Stage 4: college

“What I Like About You” Wally Palmer of the Romantics

“Dream Weaver” Gary Wright

In college I worked four years as a DJ for my school’s radio station where I lost a great deal of the snobbery mentioned above, if only because playing for (and pleasing) a crowd larger than the one in your own bedroom involved a bit of give and take, especially if the radio station encourages the granting of requests. This also helped when I became the roommate responsible for making mixed tapes for parties. My favorite tape included “What I Like About You,” and it never failed to produce an instantaneous (and only slightly alcohol-fueled) cheer as well as spontaneous pogo-dancing, especially during Palmer’s knock-yer-socks-off harmonica solo, which he admirably performed last night. And yes, last night I did do the pogo. . .

All I can say about “Dream Weaver” is that every time I hear it, I think “Wayne’s World, Wayne’s World,” because “Dream Weaver” is what Garth hears in his head when he sees the beautiful waitress at Stan Mikita’s donut shop. That probably sounds kind of mean, but I bet it doesn’t bother Gary Wright at all. It’s still a beautiful song and whenever Gary Wright hears “Wayne’s World, Wayne’s World,” I bet the next thing he thinks is “Ka-ching, Ka-ching.”

Gary Wright, we are not worthy, but you are welcome anyway.

Stage 5:  the here and now of singing out of tune, dancing out of time, living life as it is

“Photograph”

“With a Little Help from My Friends”

When Ringo came down to center stage to sing “A Little Help from My Friends” and “Photograph” (one of my absolute favorite Beatle songs, and not just because he cowrote it with my favorite Mr. Harrison) what can I say that I haven’t already said? Music is stronger at triggering memories than even the taste of Proust’s madeleines, the scent of the ocean, a picture posted on Facebook of an old grade school friend. The musicians themselves—Ringo and his charmingly out-of-tune vocals and that strange inability to dance that is the curse of all rock n’ roll drummers, plus all of those hitmakers he assembled whose sunglasses could only hide so much how slightly aged and bedraggled they were—still could speak to us and speak for us, or rather sing in a most delightful way. It’s a day later, and I’m still stymied by my manuscript—work is hard, especially the kind that involves a very delayed gratification—but  even though George remains my favorite Beatle, I’ll take some inspiration from Ringo. I too plan to spend more time singing just a little out of tune and dancing with complete abandon to my own random and haphazard beat, because I believe, like he does, that you can get by with all that help from your friends.

http://www.youtube.com/watch?v=3MubU8qHutY&feature=related

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2 Responses to ““This is Your Life” with Ringo Starr and His All Starr Band”

  1. Sandy Yannone said

    Okay, so I loved Paul, particularly during his actual career with Wings. I remember buying the “Wings Over America” double-album tape the same day I bought Stevie Wonder’s “Songs In the Key of Life.” More importantly, though, if you love one Beatle, you really like them all! I, of course, aspire to be Lucy, but know in my heart that I’m really Charlie Brown in so many ways — with my own history of pining for a string of Little Red-Haired Girls. “The Romantics” played an outdoor concert during the spring of 1984 at Wheaton during Soccer Weekend – don’t ask — just imagine inviting all the men’s soccer teams from the Ivys and Ivy wanna-be schools in New England to a women’s college and you have the complete picture. Your description of “What I Like About You” is 100% accurate. The song never fails to bring out the drunken joy in a crowd of inebriated people, apparently, now of all ages! “Photograph” according to my less-than-perfect memory is actually one of Ringo’s solo songs, like “You’re Sixteen”; I don’t think he recorded it with the Beatles or ever had occasion to sing it with them, unless it was a post mini-reunion which I also think never really happened, at least in the way everyone hoped it would. In fact, when I was about sixteen, I asked my mom to promise me that she would buy a ticket for me if the Beatles ever had a reunion. I have a paper signed by her, but not notarized, saying that she would pay up to $100 for a ticket for me to attend a Beatles reunion. Finally, I am here to say that my dear friend Kate Flaherty makes the best mixed tapes, and I still have everyone that you’ve ever given me. I cherish the one with Paul Simon and Hothouse Flowers in particular. Thanks for all the musical memories. Reading your blog makes me wish we were sitting at the Mill writing this book together.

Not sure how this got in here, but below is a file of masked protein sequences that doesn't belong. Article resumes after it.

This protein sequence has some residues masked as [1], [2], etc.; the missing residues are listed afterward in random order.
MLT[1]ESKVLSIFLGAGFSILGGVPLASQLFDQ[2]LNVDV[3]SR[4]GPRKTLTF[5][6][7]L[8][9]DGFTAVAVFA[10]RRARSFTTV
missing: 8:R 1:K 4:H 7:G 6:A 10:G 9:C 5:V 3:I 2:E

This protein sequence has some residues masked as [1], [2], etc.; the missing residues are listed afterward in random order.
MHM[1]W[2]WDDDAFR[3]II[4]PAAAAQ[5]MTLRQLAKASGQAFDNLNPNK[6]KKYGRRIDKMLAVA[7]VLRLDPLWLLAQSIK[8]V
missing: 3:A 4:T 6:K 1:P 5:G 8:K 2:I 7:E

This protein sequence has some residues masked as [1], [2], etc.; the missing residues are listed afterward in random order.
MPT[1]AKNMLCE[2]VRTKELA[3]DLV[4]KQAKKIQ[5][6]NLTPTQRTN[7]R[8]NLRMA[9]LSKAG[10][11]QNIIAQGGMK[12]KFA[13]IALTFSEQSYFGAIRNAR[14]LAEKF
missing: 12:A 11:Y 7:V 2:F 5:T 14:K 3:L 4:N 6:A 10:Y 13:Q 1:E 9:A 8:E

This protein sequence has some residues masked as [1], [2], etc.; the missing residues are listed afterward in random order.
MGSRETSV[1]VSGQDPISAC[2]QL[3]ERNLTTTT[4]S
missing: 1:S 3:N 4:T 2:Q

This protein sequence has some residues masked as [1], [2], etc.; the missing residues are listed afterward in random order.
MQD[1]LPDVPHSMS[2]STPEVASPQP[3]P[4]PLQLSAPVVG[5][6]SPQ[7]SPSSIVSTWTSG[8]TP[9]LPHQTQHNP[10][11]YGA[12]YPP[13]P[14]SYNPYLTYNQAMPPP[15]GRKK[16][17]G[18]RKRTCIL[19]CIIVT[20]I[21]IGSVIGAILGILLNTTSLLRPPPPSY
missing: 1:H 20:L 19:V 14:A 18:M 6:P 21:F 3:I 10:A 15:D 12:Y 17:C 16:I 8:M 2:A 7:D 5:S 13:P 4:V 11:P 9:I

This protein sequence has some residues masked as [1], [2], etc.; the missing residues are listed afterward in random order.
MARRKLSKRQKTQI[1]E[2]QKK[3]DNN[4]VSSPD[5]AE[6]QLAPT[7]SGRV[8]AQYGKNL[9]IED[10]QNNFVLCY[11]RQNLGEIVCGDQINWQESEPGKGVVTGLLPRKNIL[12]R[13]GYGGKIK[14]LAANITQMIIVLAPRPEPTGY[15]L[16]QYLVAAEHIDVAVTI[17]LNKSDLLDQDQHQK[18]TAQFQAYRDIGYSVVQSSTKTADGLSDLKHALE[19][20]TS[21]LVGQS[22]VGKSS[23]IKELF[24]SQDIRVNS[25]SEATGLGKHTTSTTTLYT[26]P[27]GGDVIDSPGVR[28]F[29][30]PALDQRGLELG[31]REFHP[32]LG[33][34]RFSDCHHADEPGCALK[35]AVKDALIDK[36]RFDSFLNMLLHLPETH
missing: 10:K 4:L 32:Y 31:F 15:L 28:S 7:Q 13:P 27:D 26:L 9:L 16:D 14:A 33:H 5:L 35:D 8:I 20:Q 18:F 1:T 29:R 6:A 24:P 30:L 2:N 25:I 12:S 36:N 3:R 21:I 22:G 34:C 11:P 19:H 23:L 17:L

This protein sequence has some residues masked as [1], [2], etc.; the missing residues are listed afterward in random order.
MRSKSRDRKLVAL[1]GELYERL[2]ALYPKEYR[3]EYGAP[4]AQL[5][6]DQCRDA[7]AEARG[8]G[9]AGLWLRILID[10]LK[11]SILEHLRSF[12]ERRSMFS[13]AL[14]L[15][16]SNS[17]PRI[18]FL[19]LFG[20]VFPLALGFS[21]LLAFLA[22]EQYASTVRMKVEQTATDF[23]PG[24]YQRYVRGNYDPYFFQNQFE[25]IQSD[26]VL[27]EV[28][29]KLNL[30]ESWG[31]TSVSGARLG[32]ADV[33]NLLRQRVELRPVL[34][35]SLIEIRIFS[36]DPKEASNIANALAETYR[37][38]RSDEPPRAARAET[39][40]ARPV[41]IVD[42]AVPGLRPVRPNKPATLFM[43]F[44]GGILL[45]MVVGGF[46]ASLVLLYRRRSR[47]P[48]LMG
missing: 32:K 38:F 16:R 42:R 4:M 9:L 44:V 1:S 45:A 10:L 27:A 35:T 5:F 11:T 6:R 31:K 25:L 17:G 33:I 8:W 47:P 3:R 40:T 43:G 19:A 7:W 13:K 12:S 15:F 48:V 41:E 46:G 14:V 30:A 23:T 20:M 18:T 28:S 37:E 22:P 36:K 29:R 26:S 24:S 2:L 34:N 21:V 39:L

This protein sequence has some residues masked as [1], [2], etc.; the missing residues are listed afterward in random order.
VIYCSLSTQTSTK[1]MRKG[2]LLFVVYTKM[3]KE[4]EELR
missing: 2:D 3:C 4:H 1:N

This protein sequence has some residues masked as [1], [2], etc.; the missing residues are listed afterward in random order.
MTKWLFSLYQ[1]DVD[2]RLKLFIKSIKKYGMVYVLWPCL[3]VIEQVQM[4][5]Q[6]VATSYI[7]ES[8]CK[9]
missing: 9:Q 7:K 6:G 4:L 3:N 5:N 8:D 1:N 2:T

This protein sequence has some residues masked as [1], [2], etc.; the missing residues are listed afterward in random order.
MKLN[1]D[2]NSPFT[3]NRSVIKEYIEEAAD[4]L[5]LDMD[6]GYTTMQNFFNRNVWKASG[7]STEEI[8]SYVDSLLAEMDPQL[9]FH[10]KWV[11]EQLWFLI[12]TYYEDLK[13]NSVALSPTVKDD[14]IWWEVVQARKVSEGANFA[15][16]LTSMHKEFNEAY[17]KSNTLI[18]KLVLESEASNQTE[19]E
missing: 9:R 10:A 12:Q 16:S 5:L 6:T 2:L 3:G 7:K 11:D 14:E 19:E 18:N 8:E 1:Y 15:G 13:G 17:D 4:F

• Oh Sandy, Sandy, Sandy–would you believe that when I wrote that yesterday I was beginning to understand that this is my postcard from the Mill summer? Only I guess my postcards are to everyone. . . such is the nature of the world we presently live in. So when I wrote this I was thinking of you in more ways than one, but I honestly could never have predicted you were a Paul girl! You are still full of surprises. And of course I was thinking of you when I made my statement regarding Peanuts–and I agree that we often misinterpret ourselves in youth–after years of trying to believe I was Snoopy, I’ve realized I’m a Linus at heart. I guess that’s wisdom at play. So do you still have that Beatles contract? I’d love nothing better than to see it scanned and posted on Facebook (or on your own blog should you choose to begin one–you know I’d be your first fan). But check the tour site–Ringo’s last stop is the West Coast–I pray he’ll be in the Olympia area (just as I pray to see you when you’re on tour in New England this summer–maybe we’ll write that book together then, Jack Kerouac style, okay?).